The resulting furor in the progressive backlash was unmistakable. Unable to deny the severity of our debt, they immediately began an attack on the wealthy. Essentially, they presented our debt problem as not a debt problem, but an income problem. The Huffington Post suggests that "when a family finds itself in difficult financial circumstances," it can either reduce spending or increase income. They suggest taxing the wealthy to achieve the latter. (Of course, here is a good example of the ungrounded dogma of the progressive cult. America, by foundational principles, is not a "family," but a collection of families living by the same ideals. And nothing in our founding doctrine says that one family must pay for another in efforts to achieve parity.)
The Washington Post went on to report in a "fact-check," that Ryan "stacks his deck." The real problem is not just the spending, but that "taxes are too low," too. In other words, let's try taxing the wealthy before expecting that the burden be borne by those who collect social entitlements from the coffers that are already fattened by the wealthy. And again, the principle is the same. One family should pay for another, filtered through the clergy in Washington.
And like the young girls of Salem, progressives riled up onlookers as they feigned seeing shadows of devilry in Ryan's proposal on Medicare, suggesting that he would take away grandma's medicine to line the pockets of the rich. In truth, his proposal clearly made no changes to the collection of benefits for anyone over the age of 55. You would have to look at the younger, wage-earning class to see the changes he offered. And those changes represent true innovation and progress.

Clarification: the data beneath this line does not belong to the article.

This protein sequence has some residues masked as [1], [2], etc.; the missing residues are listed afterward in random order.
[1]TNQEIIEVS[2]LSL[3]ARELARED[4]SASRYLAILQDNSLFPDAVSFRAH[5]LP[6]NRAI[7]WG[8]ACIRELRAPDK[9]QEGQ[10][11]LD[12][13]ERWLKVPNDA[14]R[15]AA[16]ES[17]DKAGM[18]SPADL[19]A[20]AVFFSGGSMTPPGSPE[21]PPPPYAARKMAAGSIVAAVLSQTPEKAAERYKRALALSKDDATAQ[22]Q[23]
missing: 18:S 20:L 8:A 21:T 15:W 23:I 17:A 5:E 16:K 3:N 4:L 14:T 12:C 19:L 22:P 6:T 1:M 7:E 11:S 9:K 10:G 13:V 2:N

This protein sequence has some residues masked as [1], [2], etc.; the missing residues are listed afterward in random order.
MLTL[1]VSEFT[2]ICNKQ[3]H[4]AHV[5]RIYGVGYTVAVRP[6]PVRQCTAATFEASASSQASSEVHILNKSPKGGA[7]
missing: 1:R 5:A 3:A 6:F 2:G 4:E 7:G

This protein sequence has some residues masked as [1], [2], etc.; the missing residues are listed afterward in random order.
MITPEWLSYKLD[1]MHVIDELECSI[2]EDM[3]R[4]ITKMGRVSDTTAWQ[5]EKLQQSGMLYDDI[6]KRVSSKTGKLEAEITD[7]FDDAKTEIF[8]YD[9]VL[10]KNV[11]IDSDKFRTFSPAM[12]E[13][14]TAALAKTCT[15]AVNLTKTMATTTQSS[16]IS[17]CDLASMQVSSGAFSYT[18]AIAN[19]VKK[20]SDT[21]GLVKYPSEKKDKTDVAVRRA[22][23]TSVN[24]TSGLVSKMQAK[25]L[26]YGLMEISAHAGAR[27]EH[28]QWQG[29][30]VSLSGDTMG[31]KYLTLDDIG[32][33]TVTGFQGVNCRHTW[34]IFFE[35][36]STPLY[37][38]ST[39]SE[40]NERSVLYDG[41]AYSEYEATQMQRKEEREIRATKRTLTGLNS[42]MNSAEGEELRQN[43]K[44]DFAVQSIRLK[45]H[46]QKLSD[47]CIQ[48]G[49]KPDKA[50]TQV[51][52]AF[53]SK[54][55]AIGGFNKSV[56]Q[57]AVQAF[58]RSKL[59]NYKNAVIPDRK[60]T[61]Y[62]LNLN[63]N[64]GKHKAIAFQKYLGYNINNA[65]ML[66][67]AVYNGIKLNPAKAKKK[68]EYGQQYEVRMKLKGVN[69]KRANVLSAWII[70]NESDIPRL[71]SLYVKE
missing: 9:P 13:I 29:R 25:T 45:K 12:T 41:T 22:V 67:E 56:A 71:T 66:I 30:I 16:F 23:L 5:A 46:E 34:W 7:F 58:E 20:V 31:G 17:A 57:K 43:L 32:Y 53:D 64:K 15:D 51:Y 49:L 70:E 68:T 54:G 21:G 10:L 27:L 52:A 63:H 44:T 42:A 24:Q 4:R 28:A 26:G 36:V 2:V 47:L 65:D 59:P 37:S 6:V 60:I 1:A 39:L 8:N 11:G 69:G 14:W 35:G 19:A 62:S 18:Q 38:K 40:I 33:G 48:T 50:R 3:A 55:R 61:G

Ryan stood before a nation that has become dangerously fed on government benevolence, and suggested a free-market alternative to support the state-run entitlement program, not to destroy it altogether. He suggested that we limit the influence of the Washington bureaucracy that has utterly mismanaged the program to shambles, and rather use taxpayer dollars to provide citizens with a choice in a free marketplace offering healthcare. The idea is that inspiring intense competition will allow for Americans to obtain better value for their dollars. He has offered a capitalist solution to a socialist problem. No, he's not saying, "Everyone in the future is going to have it just as good as they've got it under today's clearly unsustainable form." But it is a promising alternative line of thinking when compared to Obama's suggested approach -- Give us more of your money so we can continue on the path that has broken the system. And when we run out of money again, we'll just pass a bigger offering plate.
Does Chris Matthews really want to talk about blind faith? Blind faith is somehow believing that the same exact tax-and-spend approach that led to our current crisis will save us from our current crisis. And Barack Obama offers nothing more.
William Sullivan blogs at politicalpalaverblog.blogspot.com.